Things You Shouldn’t Move Yourself

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Things You Shouldn't Move Yourself

You have a piano that weighs what feels like a ton, and you don’t want to pay a professional mover to take it to your new home. You’re not even sure that your piano is worth what they charge just to move it. So, you feel you should try to move it yourself with a little help from your friends. While there are YouTube instructions and online guides that may make you feel the job is doable, it is never, ever a good idea. Not only will you end up damaging the piano itself (and several parts of the house), you will hurt yourself, as well. The 1,000 pounds that the average piano weighs can be impossible to control, especially if you have any more than a couple of steps to navigate.Things You Shouldn't Move Yourself

Impossible loads aren’t the only thing that you should never move yourself, however. According to IMS Relocation, hiring professional movers is fully justified in a number of other situations, as well.

When you need to move aquariums

Large fish tanks aren’t necessarily heavy once all the water and the props have been removed. They are very fragile, however. They need professional packing, handling, loading and unloading. Professional movers will usually offer advice on how you need to save at least some of the water from the current tank. You’ll need it to seed the water at the new location with. It’s the only way to re-start the bacterial environment that the fish are used to.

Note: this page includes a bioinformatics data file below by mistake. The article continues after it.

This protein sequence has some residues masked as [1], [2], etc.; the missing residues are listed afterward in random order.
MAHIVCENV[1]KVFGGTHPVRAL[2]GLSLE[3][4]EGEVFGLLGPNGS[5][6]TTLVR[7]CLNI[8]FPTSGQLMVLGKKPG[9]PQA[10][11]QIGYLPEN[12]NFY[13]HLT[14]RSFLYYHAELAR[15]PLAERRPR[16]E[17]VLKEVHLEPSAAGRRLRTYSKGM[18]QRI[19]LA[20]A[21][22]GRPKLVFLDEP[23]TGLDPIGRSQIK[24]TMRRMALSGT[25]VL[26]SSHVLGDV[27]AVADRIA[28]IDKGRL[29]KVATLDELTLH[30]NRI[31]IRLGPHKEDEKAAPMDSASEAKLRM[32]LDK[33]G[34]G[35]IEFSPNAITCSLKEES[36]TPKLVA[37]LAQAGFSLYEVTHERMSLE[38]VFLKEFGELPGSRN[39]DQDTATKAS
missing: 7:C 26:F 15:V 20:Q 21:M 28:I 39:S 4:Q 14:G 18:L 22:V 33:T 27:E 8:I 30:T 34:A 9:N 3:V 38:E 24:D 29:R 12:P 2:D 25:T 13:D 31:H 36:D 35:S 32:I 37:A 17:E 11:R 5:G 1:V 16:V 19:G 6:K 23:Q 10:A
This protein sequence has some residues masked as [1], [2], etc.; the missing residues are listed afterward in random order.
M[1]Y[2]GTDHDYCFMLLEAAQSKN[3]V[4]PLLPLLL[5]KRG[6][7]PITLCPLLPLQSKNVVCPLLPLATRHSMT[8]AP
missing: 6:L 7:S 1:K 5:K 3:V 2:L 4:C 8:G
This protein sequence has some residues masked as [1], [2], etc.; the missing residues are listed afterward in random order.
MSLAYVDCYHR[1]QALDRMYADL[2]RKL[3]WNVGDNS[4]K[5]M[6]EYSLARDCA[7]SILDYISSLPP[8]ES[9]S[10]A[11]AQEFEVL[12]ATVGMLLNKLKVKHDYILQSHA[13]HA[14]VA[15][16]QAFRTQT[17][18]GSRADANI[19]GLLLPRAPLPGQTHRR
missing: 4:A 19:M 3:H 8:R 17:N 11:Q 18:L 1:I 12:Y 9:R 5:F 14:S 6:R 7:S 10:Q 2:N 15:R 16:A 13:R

Art

Paintings and statues can seem easy to move — you only need to find a box the right size, stuff it with soft things, and pack away. If the art is valuable, however, you simply cannot take risks. You need experienced packers and good insurance. You can only get either with professional movers.

Your car

With a DIY move, the car may seem the simplest part of the deal. You only need to get a trailer to pack all your stuff into, and use the car to tow it. This can be a disaster, however. While self-drive moving companies don’t adequately warn their clients, cars and SUVs can only safely tow small trailers. When you go any larger, your car loses braking power, and the whole setup turns out to be a trailer sway risk. It isn’t even safe to tow your car on a dolly behind the moving van — not unless it’s a very small car. Cars should nearly always be moved by professionals.